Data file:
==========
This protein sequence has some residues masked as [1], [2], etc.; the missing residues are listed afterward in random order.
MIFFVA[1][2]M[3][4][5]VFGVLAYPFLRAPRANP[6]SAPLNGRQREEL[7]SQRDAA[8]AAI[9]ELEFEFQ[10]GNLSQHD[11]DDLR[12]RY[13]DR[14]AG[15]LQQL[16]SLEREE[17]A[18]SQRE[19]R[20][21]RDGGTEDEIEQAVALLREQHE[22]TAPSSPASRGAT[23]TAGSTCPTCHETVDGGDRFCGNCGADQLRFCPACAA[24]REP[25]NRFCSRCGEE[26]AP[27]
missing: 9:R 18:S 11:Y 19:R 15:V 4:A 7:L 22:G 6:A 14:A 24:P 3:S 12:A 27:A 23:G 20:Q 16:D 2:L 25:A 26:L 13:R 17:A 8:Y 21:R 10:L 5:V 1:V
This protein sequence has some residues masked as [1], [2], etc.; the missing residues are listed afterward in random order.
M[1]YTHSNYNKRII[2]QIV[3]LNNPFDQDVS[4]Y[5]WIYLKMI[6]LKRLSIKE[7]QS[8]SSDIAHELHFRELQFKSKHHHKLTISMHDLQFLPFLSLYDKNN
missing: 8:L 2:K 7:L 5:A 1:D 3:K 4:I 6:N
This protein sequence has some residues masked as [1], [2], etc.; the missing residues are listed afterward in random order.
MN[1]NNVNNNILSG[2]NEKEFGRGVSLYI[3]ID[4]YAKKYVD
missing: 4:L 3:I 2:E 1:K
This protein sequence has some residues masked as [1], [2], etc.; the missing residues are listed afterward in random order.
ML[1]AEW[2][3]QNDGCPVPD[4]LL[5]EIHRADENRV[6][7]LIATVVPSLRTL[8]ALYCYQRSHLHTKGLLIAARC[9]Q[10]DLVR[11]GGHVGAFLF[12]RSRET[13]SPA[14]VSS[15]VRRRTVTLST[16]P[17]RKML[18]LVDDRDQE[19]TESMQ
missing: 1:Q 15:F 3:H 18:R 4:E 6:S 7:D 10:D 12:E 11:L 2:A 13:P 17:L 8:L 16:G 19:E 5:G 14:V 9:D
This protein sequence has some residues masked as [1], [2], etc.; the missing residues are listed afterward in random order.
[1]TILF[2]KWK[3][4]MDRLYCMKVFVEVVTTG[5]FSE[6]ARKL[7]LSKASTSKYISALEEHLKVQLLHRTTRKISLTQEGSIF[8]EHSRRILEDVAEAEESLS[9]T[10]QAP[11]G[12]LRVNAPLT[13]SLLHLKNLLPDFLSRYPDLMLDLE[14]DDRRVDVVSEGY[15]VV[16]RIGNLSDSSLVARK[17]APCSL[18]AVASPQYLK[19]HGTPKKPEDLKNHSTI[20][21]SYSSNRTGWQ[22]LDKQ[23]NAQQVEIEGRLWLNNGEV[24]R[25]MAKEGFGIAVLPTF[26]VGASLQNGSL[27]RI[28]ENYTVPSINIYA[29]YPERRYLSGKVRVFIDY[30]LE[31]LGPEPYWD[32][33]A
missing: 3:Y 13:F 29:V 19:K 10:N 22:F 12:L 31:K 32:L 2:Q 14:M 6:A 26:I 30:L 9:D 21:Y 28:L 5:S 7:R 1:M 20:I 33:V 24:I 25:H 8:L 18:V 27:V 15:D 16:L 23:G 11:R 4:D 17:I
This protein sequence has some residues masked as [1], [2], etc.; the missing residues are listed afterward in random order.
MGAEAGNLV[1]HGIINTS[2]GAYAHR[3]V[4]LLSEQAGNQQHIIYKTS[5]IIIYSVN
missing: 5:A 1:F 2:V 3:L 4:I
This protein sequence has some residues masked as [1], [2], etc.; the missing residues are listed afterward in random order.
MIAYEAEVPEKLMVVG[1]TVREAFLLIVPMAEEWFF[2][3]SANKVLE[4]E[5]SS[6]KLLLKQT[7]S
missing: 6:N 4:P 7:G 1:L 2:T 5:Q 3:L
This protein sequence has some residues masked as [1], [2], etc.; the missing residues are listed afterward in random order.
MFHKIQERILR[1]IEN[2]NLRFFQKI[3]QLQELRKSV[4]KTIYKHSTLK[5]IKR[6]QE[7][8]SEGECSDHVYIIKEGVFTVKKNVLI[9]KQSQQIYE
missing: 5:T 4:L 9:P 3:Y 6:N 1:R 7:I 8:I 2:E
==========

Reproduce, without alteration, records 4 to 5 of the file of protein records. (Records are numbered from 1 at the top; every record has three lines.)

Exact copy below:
This protein sequence has some residues masked as [1], [2], etc.; the missing residues are listed afterward in random order.
ML[1]AEW[2][3]QNDGCPVPD[4]LL[5]EIHRADENRV[6][7]LIATVVPSLRTL[8]ALYCYQRSHLHTKGLLIAARC[9]Q[10]DLVR[11]GGHVGAFLF[12]RSRET[13]SPA[14]VSS[15]VRRRTVTLST[16]P[17]RKML[18]LVDDRDQE[19]TESMQ
missing: 1:Q 15:F 3:H 18:R 4:E 6:S 7:D 10:D 12:E 11:L 2:A 13:P 17:L 8:L 16:G 19:E 5:G 14:V 9:D
This protein sequence has some residues masked as [1], [2], etc.; the missing residues are listed afterward in random order.
[1]TILF[2]KWK[3][4]MDRLYCMKVFVEVVTTG[5]FSE[6]ARKL[7]LSKASTSKYISALEEHLKVQLLHRTTRKISLTQEGSIF[8]EHSRRILEDVAEAEESLS[9]T[10]QAP[11]G[12]LRVNAPLT[13]SLLHLKNLLPDFLSRYPDLMLDLE[14]DDRRVDVVSEGY[15]VV[16]RIGNLSDSSLVARK[17]APCSL[18]AVASPQYLK[19]HGTPKKPEDLKNHSTI[20][21]SYSSNRTGWQ[22]LDKQ[23]NAQQVEIEGRLWLNNGEV[24]R[25]MAKEGFGIAVLPTF[26]VGASLQNGSL[27]RI[28]ENYTVPSINIYA[29]YPERRYLSGKVRVFIDY[30]LE[31]LGPEPYWD[32][33]A
missing: 3:Y 13:F 29:V 19:K 10:N 22:F 12:L 31:K 32:L 2:Q 14:M 6:A 26:I 30:L 9:D 21:Y 28:L 5:S 7:R 1:M 20:I 33:V 24:I 25:H 8:L 18:V 27:V 15:D 16:L 23:G 11:R 4:D 17:I